When words become weapons and deathly silence consumes us, how do we ever get back?
Evelyn’s question sums up the core of humanity’s cry, which has echoed throughout the pages of Scripture. The Christian heart throbs with a yearning within for our relationship with God to be made whole and right. Like Evelyn, we may wonder: How do we return to an edenic existence which offers an opportunity to walk with God in the cool of the day (Gen. 3:8) and fight against a temptation to float aimlessly in an existentialist world in which nothing ever seems to matter?
The answer, for Evelyn, lies in becoming as fractured as Jobu is. Acquiring the ability to exist everywhere all at once means that Evelyn may be able to save her daughter Joy from getting sucked into the Everything Bagel, a whirling, amped-up version of a black hole that holds both horror and allure in its totality.
Evelyn never says she does this because she loves Joy. Yet there is possibly no other reason as strong, and no other emotion as enduring, as the love a mother has for her child. “Stop calling me Evelyn. I. Am. Your. Mother,” she says through gritted teeth, gripping Jobu in a tight hug as the Bagel threatens to engulf her.
Beneath this assertion of her role as Joy’s mother, which many a Chinese child has undoubtedly been at the receiving end of, an underlying message resonates and says more than words ever can: I. Love. You.
Nevertheless, Evelyn’s love is limited in scope and power. It is only hinted at through caustic observations or self-determining statements. (Ironically, the only person Evelyn says “I love you” to is Deirdre, the auditor.)
As believers, we look to the Bible, which abounds with verbal proclamations of God’s covenantal love for us. “I have loved you with an everlasting love,” God says through the prophet Jeremiah (Jer. 31:3). “The Lord, the Lord, the compassionate and gracious God, slow to anger, abounding in love and faithfulness,” he says of himself to Moses (Ex. 34:6).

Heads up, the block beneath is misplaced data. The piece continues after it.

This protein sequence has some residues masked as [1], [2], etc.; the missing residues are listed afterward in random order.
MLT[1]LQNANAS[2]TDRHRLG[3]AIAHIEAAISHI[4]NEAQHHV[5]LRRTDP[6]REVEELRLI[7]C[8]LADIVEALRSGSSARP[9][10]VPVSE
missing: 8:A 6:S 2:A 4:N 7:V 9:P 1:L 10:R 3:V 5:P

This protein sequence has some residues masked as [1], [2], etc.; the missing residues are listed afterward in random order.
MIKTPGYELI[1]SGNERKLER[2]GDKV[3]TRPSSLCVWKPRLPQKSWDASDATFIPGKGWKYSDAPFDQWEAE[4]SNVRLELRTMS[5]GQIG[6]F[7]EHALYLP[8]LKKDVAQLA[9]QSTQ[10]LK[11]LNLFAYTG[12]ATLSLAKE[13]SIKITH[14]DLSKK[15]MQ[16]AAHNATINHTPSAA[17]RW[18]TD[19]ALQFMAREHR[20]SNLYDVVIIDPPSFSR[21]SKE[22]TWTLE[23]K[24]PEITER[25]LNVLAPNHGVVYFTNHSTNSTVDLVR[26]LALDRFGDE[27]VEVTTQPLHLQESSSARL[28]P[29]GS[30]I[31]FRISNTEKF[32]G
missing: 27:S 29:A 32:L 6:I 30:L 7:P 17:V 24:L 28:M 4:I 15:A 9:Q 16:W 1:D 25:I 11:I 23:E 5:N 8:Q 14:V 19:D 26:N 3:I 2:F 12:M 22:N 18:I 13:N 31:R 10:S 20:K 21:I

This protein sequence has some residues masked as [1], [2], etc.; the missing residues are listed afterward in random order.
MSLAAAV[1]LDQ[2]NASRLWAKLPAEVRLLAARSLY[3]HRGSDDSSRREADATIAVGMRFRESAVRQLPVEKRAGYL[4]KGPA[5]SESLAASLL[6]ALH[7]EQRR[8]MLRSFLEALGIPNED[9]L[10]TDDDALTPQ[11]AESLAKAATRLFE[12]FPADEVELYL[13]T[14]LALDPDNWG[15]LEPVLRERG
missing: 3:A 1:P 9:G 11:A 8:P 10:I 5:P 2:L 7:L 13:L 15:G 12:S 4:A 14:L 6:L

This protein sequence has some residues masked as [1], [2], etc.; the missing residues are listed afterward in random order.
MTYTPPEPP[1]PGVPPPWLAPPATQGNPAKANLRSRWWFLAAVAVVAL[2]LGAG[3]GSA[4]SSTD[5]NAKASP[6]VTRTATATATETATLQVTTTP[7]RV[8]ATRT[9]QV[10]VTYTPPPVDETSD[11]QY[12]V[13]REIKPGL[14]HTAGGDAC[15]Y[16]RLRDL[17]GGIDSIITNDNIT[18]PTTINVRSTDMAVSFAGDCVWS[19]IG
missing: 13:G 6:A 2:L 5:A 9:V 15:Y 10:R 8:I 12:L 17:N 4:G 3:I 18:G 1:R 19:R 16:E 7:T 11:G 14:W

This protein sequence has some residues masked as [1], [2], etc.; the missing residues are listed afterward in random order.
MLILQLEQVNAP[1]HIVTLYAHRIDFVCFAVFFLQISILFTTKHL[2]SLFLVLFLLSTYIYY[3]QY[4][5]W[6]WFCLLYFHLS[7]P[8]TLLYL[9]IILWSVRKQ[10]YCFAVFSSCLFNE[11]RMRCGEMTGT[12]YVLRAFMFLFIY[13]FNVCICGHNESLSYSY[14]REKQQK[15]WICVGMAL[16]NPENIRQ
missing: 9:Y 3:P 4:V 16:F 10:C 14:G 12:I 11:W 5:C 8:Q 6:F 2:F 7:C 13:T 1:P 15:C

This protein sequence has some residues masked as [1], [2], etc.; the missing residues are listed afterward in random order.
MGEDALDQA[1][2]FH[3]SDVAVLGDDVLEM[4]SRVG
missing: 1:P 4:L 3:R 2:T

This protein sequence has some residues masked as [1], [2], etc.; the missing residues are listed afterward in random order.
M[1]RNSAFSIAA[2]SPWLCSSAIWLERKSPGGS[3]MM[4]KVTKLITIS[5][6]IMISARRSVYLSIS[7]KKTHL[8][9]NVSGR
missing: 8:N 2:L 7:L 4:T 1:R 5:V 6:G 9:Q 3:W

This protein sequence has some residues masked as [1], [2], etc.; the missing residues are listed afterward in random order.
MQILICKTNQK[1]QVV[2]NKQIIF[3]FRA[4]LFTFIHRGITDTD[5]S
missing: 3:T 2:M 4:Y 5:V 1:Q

But God’s love exists—and I dare say persists—in silence too.
Encountering a ‘luminous darkness’
Silence is often problematized in film and in Scripture. In cinematic form, silence often serves a particular purpose. It can alienate just as well as it can illuminate.
I contend that Scripture does likewise, in that silence is one of the ways God speaks and communicates his love, inasmuch as it might convey a sense of separation from him.
I used to think that silence on the part of God displayed his absence. I’m not so convinced anymore. Surely God’s hesed, the Hebrew word we understand as loyal love, steadfast love, or loving-kindness, goes beyond words and cannot be contained or defined only by verbal demonstrations?
Theologians call this the via negativa (Latin for “way of negation”), or apophatic theology. This approach recognizes that God has revealed himself to us but also that human language is ultimately incapable of describing God.
To know God apophatically is to know that God is forever and fully unknowable. No human concept or construct can fully define who God is and what his love is or is not. In this way, our experience of God’s silence may not always construe his perceived absence. Rather, his silence might be the very sign and marker of his presence.
Fourth-century Cappadocian church father Gregory of Nyssa privileged this approach to knowing God. In The Life of Moses, he writes, “For leaving behind everything that is observed, not only what sense comprehends but also what the intelligence thinks it sees, it keeps on penetrating deeper until by the intelligence’s yearning for understanding it gains access to the invisible and the incomprehensible, and there it sees God.”
The Everything Bagel is a kind of via negativa itself. It lies just beyond Evelyn’s world of comprehension, pulling everything in its sphere of influence toward a not-knowing, turning them inside out and upside down until all matter and significance are lost.
Evelyn’s character reflects a descent into apophatic unknowability as well. She verse-jumps to the point that she seems to spin out of control and lose her sense of self, even though she has acquired the power to be every Evelyn that exists across the multiverse and harness their skill sets in fighting Jobu.
“That moment when Evelyn is screaming, and she’s feeling everything, and she’s completely unmoored and lost, that is the experience of losing God,” said Daniel Kwan, one of the film’s writer-directors who grew up evangelical before leaving the Christian faith in his 20s.
But where Evelyn, the Bagel, and Kwan are inclined to deteriorate into abject nothingness, a via negativa that is grounded in the silence of God and his hesed is an ascent toward a deeper intimacy with him.